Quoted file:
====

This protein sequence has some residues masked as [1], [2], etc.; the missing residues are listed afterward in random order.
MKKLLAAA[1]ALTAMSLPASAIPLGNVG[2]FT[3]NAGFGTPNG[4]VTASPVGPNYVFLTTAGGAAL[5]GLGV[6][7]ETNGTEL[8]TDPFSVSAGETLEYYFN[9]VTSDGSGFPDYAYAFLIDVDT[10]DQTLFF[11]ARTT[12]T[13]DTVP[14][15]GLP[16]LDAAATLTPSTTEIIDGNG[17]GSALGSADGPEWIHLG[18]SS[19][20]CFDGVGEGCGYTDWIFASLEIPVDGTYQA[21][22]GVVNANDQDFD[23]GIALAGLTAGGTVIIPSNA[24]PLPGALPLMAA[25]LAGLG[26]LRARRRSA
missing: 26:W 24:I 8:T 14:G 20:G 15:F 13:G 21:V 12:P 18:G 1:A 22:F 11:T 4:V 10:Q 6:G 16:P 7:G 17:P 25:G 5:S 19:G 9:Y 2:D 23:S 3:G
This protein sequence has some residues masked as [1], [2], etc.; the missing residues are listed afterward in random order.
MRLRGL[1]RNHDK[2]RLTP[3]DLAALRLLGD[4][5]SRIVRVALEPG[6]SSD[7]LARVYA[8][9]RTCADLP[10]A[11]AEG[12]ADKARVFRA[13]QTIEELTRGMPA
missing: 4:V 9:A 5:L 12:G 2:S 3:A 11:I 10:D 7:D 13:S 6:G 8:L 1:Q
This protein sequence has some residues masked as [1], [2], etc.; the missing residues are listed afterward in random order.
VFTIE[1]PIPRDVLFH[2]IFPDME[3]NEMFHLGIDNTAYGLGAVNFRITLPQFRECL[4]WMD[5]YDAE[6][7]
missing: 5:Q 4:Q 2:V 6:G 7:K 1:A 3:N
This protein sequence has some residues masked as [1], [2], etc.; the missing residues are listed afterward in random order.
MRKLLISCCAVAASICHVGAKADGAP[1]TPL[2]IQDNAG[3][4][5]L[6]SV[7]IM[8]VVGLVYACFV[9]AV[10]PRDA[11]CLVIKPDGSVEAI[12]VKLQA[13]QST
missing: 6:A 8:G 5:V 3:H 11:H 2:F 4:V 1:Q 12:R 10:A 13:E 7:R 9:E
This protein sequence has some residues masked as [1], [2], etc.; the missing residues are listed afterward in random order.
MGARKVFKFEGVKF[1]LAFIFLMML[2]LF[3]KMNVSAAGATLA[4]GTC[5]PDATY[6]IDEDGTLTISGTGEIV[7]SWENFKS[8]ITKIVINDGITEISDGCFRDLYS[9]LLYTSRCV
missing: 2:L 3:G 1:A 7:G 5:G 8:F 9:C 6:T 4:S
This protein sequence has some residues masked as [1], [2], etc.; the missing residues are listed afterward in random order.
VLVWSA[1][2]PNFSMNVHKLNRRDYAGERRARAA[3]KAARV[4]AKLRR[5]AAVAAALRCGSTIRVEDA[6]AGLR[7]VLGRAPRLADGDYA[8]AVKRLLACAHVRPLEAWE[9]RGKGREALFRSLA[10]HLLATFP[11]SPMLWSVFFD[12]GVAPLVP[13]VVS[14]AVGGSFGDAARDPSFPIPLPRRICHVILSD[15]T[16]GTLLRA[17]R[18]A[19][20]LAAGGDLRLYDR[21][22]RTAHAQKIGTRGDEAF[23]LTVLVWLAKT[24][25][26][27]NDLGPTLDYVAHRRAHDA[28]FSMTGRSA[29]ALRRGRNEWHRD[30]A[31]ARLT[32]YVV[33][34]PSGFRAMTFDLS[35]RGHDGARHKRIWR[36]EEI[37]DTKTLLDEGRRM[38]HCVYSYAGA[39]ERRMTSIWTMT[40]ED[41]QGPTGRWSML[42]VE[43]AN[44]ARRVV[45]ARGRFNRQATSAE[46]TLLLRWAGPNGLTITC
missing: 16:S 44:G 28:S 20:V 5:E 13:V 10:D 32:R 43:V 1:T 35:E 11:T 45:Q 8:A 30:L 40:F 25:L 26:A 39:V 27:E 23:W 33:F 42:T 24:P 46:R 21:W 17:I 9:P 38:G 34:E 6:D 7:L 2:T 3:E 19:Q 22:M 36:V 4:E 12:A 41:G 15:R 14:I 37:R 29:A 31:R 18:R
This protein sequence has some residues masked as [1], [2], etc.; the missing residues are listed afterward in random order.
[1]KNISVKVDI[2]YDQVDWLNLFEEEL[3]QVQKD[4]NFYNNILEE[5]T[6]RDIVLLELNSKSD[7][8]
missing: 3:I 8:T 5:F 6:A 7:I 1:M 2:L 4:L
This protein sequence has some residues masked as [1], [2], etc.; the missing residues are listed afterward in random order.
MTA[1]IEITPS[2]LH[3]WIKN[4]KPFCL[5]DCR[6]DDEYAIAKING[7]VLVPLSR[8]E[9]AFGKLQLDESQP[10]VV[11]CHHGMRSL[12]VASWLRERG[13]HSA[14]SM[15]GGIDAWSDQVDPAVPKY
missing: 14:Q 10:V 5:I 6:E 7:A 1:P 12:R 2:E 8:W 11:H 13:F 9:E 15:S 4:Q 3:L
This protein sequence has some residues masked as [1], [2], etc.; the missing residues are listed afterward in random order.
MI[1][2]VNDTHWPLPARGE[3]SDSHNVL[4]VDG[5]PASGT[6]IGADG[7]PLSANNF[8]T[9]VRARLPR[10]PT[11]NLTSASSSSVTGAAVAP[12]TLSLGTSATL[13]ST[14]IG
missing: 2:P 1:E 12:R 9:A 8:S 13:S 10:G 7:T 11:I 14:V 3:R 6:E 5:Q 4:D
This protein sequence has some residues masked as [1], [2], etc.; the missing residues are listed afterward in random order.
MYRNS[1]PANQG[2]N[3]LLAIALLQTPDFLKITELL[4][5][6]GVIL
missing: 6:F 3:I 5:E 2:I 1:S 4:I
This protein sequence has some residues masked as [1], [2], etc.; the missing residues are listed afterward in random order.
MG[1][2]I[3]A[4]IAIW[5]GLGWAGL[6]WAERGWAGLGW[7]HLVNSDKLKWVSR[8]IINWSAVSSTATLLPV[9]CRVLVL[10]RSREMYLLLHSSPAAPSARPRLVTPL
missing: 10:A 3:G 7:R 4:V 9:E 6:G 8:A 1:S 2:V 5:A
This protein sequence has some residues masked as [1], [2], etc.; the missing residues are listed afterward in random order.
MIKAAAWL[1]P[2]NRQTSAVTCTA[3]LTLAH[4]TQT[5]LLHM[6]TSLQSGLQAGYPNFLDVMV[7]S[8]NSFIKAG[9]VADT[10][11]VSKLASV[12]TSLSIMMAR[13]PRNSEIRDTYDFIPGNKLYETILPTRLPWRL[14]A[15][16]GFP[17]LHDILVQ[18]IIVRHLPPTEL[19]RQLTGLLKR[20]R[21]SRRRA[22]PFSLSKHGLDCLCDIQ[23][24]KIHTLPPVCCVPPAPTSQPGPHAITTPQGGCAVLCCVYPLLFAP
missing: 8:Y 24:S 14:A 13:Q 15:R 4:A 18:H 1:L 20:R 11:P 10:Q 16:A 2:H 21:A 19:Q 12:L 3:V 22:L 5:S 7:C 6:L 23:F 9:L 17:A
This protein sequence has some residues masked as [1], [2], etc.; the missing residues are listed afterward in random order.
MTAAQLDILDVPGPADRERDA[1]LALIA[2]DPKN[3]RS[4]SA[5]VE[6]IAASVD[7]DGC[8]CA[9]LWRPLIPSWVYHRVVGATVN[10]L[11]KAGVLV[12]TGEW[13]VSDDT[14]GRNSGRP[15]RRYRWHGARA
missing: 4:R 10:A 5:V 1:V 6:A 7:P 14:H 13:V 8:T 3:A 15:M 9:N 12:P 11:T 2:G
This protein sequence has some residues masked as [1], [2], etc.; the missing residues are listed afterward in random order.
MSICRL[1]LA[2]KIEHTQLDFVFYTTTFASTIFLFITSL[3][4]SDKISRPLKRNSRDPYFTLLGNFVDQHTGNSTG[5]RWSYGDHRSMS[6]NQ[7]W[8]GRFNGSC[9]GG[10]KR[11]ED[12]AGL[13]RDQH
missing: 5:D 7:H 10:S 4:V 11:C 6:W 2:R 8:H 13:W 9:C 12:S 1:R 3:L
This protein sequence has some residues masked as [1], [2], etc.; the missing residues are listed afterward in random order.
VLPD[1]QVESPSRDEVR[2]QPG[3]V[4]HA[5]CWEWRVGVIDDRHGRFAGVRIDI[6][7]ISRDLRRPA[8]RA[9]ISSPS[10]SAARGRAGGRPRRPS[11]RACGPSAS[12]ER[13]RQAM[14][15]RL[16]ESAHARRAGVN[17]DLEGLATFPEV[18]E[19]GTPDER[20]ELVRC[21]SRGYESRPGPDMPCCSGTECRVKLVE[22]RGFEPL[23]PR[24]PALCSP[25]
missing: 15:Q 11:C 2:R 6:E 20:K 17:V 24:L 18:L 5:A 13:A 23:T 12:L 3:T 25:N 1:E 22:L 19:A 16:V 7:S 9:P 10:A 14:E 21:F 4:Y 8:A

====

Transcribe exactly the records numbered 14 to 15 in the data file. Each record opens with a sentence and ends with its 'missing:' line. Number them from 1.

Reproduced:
This protein sequence has some residues masked as [1], [2], etc.; the missing residues are listed afterward in random order.
MSICRL[1]LA[2]KIEHTQLDFVFYTTTFASTIFLFITSL[3][4]SDKISRPLKRNSRDPYFTLLGNFVDQHTGNSTG[5]RWSYGDHRSMS[6]NQ[7]W[8]GRFNGSC[9]GG[10]KR[11]ED[12]AGL[13]RDQH
missing: 5:D 7:H 10:S 4:V 11:C 6:W 2:R 8:H 13:W 9:C 12:S 1:R 3:L
This protein sequence has some residues masked as [1], [2], etc.; the missing residues are listed afterward in random order.
VLPD[1]QVESPSRDEVR[2]QPG[3]V[4]HA[5]CWEWRVGVIDDRHGRFAGVRIDI[6][7]ISRDLRRPA[8]RA[9]ISSPS[10]SAARGRAGGRPRRPS[11]RACGPSAS[12]ER[13]RQAM[14][15]RL[16]ESAHARRAGVN[17]DLEGLATFPEV[18]E[19]GTPDER[20]ELVRC[21]SRGYESRPGPDMPCCSGTECRVKLVE[22]RGFEPL[23]PR[24]PALCSP[25]
missing: 15:Q 11:C 2:R 6:E 20:K 17:V 24:L 18:L 5:A 13:A 23:T 12:L 3:T 25:N 1:E 22:L 19:A 16:V 7:S 9:P 10:A 14:E 21:F 4:Y 8:A